Sell my company's data? Make me an offer

Summary:A new survey says that if the price is right, nearly half of employees would happily sell on their company's information and confidential data.

it-security

A new survey suggests that the majority of businesses believe employees would sell on confidential corporate data -- as long as the honey pot is sweet enough.

Research conducted by Loudhouse, the 2013 Market Pulse Survey, collected the opinions of 400 IT executives across the United States and United Kingdom in companies with over 5,000 employees. The study found that not only are businesses struggling to secure their data in the world of bring-your-own-device (BYOD) and cloud computing, but also that 45 percent think staff would happily lift documents and sell it on for the right price.

According to the study (.pdf), insider threats are just as much of a worry as cyberattacks from external sources. Nearly half of IT executives -- 46 percent -- said they did not believe their company have effective internal controls over user access privileges, and the same proportion lack confidence in their ability to grant and revoke access when an employee joins or leaves an organisation.

Over half of respondents admitted their employees have read or seen company documents they should not have had access to. In addition, over half of firms have experienced a former employee trying to access corporate systems after leaving the company. 

Internal access management has also been negatively impacted by new trends including cloud computing and BYOD schemes. Security issues that already exist are exacerbated, and compliance problems have created new challenges for IT departments. While these new technologies can improve a businesses' flexibility and freedom, it also means that complex systems and a large number of new access points to networks generated by BYOD devices can create a never-ending headache for security teams.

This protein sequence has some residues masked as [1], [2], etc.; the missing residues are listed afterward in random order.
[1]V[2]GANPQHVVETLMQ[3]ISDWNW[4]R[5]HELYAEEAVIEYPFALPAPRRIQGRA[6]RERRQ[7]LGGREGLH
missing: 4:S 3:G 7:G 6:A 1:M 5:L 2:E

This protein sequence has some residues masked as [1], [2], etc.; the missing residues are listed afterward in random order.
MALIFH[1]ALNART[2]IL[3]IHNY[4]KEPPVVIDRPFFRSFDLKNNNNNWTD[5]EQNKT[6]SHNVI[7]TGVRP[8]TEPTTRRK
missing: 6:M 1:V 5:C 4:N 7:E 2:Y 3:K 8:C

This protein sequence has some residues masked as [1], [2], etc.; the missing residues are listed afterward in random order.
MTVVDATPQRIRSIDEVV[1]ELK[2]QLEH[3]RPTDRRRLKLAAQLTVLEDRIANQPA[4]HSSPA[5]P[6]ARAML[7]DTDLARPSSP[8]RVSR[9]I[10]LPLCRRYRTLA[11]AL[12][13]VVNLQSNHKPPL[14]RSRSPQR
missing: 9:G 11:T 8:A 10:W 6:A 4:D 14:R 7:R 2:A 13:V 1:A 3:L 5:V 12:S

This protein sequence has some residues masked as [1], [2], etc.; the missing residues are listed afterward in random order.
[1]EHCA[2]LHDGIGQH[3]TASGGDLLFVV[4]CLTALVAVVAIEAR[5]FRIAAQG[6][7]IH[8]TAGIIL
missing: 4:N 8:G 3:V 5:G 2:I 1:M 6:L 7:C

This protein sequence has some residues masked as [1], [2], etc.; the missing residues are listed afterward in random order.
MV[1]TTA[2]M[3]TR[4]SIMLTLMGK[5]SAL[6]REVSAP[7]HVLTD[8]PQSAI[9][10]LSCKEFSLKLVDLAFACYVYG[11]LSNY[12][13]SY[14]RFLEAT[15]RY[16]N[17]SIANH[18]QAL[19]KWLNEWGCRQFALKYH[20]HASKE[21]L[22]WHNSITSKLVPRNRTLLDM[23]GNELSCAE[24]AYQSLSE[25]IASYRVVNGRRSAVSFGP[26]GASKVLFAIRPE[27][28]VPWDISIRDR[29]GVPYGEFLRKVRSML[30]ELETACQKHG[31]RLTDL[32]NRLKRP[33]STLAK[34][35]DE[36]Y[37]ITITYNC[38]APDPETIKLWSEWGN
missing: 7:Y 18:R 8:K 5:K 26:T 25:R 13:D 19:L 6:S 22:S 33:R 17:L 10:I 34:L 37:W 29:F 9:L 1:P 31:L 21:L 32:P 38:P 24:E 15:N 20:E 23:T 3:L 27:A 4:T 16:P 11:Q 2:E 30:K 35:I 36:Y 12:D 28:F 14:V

Over half of companies -- 53 percent -- have suffered a security failure, and 51 percent admit that it is "just a matter of time" before another data breach occurs. Within the survey, respondents said that critical issues contributing to security problems were an inability to get the whole picture across all systems (45 percent), over-reliance on IT support (43 percent) and an inability to manage new technologies (40 percent).

In addition, while 82 percent of companies allow employees to use their own devices, only 41 percent automatically remove mission-critical data from a device when an employee leaves -- and six percent admitted data is left on the gadgets.

The core problem is not just a lack of trust in staff, but a lack of confidence in IT systems. The research says that it is an "overall failure to fully manage identity and access" in corporate networks. In a statement, commissioner of the study Jackie Gilbert, founder of SailPoint said:

"Many organizations are struggling to manage 'who has access to what?' across the enterprise. And as our survey indicates, the growing adoption of cloud and mobile technologies is making the problem significantly worse. It's pretty clear that if you're not proactively managing cloud and mobile access today, you're at increased risk of fraud, data theft, and security breaches."

Topics: Security, Data Management, Privacy

About

Charlie Osborne, a medical anthropologist who studied at the University of Kent, UK, is a journalist, freelance photographer and former teacher. She has spent years travelling and working across Europe and the Middle East as a teacher, and has been involved in the running of businesses ranging from media and events to B2B sales. Charli... Full Bio

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